How to Photograph Cars | The Basics

Car race, shows or car club meetings can be great opportunities to photograph cars. In most instances you’ll find that the owners have spent quite a bit of time cleaning and polishing their motors to make sure that they look their best, so they gleam in your photos. If you want to photograph your own car, or perhaps one that you’ve rented for the day, it’s well worth taking a leaf out of their book and giving it a thorough clean, paying particular attention to things like the tyres and trim.

Time and Location 

Once your car is spotless, you need to find the right location to show it off. An urban scene like a railway arch with graffiti or an industrial estate could work well, for example.

Alternatively, perhaps you’d like somewhere more rural? A lay-by along the edge of a woodland or at the bottom of a hill perhaps?

Once you’ve decided your location, the next thing to consider is the angle at which to park the car, or where to stand relative to the road, so it’s set-off well against the background. A three-quarters on angle is often favoured as it lets you see both the front and the side of the vehicle in the image. 

If you’re photographing a parked car, you’ll probably have to clean off the odd speck of dirt and double-check that the tyres still look pristine once it’s in place. 

Light quality is just as important to car photography as it is to landscapes. Ideally shoot in the golden hour just before sunset or after sunrise so the car is bathed is soft, warm light.

Camera Settings for Car Photography

If you’re photographing a stationary car, you don’t need to worry about freezing movement so you can use a low sensitivity (ISO) setting and small aperture such as f/11 or f/16 to get it and the background nice and sharp. Aperture priority or Manual exposure mode work well.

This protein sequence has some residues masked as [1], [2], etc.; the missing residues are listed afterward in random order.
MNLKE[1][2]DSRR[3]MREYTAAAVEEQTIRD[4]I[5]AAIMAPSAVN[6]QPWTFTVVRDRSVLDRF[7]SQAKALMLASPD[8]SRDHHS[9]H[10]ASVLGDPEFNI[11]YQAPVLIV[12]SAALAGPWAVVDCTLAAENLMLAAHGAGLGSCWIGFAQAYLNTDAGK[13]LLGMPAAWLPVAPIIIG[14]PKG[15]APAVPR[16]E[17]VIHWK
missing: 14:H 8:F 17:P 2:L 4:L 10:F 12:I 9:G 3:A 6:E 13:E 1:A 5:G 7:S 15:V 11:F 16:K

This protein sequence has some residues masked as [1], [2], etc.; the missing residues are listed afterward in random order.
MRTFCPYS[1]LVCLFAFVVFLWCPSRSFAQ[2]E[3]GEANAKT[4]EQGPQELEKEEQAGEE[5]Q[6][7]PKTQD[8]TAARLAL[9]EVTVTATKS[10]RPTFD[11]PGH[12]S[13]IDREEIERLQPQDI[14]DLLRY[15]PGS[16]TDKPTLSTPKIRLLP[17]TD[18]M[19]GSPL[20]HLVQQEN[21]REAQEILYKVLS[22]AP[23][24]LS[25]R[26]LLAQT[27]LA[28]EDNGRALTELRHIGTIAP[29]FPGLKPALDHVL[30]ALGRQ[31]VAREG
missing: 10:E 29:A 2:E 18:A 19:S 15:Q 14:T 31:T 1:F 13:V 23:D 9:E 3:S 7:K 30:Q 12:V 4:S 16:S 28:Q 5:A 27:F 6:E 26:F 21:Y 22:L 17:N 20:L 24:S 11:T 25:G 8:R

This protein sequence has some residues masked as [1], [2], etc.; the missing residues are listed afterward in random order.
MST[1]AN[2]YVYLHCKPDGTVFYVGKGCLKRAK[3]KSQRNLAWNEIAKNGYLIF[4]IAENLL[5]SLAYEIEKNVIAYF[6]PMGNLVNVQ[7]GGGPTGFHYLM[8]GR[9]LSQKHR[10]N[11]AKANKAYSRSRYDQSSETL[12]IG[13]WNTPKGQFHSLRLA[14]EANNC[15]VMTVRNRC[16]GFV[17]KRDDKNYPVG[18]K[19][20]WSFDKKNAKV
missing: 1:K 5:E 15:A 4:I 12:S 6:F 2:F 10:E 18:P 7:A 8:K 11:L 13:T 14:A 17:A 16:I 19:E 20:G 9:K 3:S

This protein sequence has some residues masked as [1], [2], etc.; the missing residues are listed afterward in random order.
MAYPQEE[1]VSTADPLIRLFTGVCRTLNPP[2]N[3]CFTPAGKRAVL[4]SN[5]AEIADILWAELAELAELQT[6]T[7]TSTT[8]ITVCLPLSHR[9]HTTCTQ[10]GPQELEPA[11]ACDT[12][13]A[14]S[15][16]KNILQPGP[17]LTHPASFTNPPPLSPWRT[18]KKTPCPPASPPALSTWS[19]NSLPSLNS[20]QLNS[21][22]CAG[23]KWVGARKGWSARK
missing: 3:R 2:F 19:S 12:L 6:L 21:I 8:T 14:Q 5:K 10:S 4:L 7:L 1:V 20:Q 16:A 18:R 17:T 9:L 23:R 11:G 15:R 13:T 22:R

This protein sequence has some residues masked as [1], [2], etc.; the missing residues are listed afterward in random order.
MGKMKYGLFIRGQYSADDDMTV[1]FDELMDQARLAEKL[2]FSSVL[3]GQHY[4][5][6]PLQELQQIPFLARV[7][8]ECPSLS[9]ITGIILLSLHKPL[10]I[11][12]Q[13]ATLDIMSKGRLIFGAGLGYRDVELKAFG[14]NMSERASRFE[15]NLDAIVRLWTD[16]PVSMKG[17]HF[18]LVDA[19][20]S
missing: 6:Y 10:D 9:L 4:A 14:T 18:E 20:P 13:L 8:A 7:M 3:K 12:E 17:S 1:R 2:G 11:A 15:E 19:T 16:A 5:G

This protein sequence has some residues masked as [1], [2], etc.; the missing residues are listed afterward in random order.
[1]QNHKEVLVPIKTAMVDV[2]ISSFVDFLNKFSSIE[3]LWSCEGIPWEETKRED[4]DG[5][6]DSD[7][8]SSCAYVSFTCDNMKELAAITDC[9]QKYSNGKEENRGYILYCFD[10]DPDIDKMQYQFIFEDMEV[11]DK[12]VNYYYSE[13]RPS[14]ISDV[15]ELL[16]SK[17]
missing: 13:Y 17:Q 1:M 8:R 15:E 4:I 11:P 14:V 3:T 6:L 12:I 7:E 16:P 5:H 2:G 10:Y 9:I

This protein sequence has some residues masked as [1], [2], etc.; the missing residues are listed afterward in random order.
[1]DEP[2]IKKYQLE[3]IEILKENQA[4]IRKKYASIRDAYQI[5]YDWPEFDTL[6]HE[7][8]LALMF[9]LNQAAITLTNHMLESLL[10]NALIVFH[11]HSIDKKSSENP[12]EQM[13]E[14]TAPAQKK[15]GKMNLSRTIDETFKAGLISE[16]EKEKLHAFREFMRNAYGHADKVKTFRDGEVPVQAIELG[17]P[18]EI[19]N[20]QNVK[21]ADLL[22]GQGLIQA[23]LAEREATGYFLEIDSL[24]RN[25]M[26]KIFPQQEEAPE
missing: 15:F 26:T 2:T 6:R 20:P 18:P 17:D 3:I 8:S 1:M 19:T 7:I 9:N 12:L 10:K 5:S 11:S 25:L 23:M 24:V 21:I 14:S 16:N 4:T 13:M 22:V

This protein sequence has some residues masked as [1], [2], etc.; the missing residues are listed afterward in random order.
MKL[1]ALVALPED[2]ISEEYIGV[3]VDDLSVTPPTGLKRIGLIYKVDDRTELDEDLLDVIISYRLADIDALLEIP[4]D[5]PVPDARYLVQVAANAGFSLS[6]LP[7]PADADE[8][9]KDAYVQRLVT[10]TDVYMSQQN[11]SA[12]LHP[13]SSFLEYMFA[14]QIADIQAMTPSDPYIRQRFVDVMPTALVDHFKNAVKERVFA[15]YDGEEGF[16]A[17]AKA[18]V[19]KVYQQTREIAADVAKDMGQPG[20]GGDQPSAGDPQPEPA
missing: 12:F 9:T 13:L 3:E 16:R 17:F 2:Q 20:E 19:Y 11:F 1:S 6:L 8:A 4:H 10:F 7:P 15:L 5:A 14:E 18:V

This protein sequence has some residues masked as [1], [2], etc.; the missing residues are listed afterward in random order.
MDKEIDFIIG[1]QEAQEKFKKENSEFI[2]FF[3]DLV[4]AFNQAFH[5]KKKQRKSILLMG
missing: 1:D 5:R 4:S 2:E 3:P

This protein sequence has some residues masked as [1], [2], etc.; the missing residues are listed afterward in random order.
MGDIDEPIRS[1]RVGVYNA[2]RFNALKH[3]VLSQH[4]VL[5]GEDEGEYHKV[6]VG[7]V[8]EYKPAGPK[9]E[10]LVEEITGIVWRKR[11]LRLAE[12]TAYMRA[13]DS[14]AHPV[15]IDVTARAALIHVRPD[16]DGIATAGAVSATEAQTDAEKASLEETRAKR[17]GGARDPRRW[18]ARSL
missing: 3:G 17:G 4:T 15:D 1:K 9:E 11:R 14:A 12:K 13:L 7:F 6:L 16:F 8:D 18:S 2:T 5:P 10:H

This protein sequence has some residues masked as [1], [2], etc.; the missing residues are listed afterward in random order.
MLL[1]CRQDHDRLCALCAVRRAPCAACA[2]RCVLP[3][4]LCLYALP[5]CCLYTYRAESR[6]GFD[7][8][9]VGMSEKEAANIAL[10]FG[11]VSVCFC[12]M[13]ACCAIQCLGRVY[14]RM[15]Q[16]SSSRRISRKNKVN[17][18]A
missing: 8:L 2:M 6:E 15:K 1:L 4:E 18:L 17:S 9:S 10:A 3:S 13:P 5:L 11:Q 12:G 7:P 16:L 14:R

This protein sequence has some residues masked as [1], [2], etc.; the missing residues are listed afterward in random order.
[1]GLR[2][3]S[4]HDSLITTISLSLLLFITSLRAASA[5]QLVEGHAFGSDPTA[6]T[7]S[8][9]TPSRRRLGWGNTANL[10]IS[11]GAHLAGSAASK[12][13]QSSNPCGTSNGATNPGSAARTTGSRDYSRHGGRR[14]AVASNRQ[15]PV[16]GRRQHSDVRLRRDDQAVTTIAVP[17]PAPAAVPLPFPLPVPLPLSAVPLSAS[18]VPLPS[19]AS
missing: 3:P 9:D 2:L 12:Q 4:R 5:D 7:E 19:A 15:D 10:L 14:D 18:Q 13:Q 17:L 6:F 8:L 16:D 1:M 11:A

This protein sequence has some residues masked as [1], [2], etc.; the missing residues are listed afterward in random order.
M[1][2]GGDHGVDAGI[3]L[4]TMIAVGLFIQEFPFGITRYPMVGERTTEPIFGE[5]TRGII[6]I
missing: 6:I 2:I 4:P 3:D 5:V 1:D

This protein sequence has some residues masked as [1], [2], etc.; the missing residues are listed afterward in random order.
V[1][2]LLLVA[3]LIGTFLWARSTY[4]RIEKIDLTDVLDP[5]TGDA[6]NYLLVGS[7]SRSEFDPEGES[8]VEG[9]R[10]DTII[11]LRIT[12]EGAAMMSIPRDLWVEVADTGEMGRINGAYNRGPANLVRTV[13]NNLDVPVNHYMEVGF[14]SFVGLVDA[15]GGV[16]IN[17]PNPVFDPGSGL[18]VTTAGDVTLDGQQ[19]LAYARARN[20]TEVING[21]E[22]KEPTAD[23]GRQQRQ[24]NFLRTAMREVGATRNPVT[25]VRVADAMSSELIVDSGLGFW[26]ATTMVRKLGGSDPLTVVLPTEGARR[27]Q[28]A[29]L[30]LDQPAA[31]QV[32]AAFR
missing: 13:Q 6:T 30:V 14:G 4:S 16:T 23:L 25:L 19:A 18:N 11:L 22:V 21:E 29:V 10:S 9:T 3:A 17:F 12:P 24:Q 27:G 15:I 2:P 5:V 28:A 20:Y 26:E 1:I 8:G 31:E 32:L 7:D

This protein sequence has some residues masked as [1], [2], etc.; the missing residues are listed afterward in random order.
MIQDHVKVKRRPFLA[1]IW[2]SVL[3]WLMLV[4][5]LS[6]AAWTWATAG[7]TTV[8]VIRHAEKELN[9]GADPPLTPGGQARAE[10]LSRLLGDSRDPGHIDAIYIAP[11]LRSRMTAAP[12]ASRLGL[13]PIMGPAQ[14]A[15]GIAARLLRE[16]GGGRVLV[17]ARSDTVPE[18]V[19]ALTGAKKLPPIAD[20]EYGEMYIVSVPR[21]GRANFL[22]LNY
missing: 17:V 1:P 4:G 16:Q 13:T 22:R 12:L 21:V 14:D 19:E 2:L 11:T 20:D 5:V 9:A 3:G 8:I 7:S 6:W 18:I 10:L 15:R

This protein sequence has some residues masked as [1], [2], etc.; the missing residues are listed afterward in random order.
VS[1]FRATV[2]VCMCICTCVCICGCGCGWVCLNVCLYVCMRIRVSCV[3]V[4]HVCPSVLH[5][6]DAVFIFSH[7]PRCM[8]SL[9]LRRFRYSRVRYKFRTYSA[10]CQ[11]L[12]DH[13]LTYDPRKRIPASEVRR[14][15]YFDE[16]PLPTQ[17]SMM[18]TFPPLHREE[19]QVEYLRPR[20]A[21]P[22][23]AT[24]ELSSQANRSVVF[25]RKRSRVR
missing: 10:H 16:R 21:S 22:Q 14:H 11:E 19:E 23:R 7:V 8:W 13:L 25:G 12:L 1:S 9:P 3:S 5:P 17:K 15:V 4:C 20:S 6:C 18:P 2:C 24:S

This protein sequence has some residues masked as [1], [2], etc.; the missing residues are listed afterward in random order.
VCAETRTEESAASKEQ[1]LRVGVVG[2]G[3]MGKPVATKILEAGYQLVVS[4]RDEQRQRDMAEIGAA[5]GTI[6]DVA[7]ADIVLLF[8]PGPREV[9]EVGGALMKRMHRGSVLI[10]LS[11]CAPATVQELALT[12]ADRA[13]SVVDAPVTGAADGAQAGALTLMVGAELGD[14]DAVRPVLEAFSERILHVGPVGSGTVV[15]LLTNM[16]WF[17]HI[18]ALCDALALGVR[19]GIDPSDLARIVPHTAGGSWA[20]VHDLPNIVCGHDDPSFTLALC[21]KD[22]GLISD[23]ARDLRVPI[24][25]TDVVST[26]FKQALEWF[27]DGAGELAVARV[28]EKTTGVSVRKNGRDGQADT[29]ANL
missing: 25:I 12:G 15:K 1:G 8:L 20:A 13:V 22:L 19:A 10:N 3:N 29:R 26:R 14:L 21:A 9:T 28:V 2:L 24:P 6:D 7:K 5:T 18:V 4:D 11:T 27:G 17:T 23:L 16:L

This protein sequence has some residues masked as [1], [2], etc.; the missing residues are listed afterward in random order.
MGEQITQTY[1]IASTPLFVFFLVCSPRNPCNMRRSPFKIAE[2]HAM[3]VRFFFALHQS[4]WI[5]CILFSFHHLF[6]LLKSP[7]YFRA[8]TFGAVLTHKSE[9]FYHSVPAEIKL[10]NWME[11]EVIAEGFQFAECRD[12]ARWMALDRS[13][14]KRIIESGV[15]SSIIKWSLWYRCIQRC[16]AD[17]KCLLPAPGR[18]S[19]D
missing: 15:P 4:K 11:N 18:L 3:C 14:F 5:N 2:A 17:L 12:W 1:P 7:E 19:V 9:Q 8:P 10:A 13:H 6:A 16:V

To get the best results, put your camera on a tripod to ensure there’s no movement.

Photographing a moving car requires control over shutter speed, making Shutter priority or Manual exposure mode advisable. Freezing a fast moving car may require a shutter speed as fast as 1/1000sec or greater, but if you’re panning with the car to blur the background, start with 1/60sec. If you nail the shots and get the car sharp, try dropping to 1/30sec or even 1/15sec to get more blur in the background and the wheels for a greater sense of speed.

It’s usually easier to hand-hold a camera when you’re panning to follow movement, but a monopod can be useful for supporting a heavy lens or avoiding vertical shake.


With a motionless car you can use Single AF mode and select a single point for focusing to ensure that you get the focus on exactly the right area. If the car is moving, however, Continuous AF is a better choice (and continuous shooting). You may also need to use a larger focusing area to make it easier to target the car itself. 

  • 14 Mar 2018

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